California’s infant mortality rate is lower than the nation’s and has reached a record low.1
Infant mortality is an important indicator of the overall health and well-being of the population. The infant mortality rate is regarded as a highly sensitive measure of population health because there is an association between the causes of infant mortality and other factors that influence the status of whole populations such as economic development, general living conditions, social well-being, rates of illness, quality and access to medical care, public health practices, and quality of the environment. The infant mortality rate is measured as the number of infant deaths before one year of age for every 1,000 live births in that population. About two-thirds of infant deaths occur before a baby is one month old, and the remaining third between two and 12 months of life.2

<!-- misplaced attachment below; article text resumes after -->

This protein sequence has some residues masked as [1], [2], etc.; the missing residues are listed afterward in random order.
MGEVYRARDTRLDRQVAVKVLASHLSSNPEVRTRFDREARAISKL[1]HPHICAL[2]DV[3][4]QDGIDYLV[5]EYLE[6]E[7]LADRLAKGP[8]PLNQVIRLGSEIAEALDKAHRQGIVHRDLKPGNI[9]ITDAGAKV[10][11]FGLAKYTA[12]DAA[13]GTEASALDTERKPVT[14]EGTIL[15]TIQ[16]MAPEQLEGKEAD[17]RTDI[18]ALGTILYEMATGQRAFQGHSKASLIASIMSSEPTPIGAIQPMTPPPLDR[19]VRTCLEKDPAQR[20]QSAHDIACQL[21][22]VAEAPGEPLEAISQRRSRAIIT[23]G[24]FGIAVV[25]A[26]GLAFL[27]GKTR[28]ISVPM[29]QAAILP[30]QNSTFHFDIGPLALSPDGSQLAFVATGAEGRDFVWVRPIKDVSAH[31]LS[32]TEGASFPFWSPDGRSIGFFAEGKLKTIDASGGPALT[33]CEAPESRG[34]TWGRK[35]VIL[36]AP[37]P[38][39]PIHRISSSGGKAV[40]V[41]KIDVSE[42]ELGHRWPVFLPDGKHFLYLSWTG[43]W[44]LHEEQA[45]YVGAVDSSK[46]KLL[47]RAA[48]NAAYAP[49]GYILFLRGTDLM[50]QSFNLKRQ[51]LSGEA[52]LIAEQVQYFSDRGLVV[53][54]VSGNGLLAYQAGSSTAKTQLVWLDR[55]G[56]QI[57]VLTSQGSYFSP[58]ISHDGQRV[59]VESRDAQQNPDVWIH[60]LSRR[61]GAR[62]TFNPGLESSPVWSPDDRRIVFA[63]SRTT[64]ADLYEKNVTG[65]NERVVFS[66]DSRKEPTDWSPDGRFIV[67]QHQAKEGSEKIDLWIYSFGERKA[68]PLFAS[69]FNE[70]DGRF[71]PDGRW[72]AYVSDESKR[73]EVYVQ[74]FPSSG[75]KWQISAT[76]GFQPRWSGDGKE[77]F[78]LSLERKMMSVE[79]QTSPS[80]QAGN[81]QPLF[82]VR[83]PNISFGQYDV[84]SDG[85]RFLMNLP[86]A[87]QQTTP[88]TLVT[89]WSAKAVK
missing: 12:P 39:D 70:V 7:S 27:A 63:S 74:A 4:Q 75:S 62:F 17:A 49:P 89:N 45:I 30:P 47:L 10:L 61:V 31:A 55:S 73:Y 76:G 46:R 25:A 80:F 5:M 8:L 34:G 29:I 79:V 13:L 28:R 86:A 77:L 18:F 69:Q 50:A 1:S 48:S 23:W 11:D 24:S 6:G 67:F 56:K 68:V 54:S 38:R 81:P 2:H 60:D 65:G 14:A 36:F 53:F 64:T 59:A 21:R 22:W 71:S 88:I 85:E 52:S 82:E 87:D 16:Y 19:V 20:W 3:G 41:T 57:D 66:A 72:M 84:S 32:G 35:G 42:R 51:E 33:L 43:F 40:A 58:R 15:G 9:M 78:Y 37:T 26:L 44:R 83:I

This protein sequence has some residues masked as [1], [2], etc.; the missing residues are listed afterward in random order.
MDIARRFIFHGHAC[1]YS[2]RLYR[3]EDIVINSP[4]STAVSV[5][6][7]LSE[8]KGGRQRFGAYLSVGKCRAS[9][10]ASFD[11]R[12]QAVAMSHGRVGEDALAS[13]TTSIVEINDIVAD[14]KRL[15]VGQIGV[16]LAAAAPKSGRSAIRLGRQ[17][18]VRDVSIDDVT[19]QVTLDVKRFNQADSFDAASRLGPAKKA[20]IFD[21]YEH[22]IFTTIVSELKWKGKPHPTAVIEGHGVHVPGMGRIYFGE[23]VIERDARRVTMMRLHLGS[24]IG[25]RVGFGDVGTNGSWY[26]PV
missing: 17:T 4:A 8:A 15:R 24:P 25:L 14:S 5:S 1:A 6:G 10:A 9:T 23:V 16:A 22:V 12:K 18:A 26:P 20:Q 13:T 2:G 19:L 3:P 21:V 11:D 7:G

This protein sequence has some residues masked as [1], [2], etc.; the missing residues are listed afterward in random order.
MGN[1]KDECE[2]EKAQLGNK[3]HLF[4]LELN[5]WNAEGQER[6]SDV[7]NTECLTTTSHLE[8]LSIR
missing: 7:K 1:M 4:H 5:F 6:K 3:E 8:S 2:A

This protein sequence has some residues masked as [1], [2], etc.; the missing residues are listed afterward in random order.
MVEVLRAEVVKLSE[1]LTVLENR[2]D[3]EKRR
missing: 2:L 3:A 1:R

Infant mortality is linked to women’s health status with healthier moms having healthier babies. Considering nearly half of pregnancies are unplanned, it is critical for women to get healthy now. Women’s health is multifaceted and includes good nutrition, reducing or quitting smoking, and avoiding excess alcohol use. Optimal health also includes managing stress, strong social support, education, economic stability, and being able to live in healthy neighborhoods for physical activity and community safety. Of course, being able to access high quality health care also matters.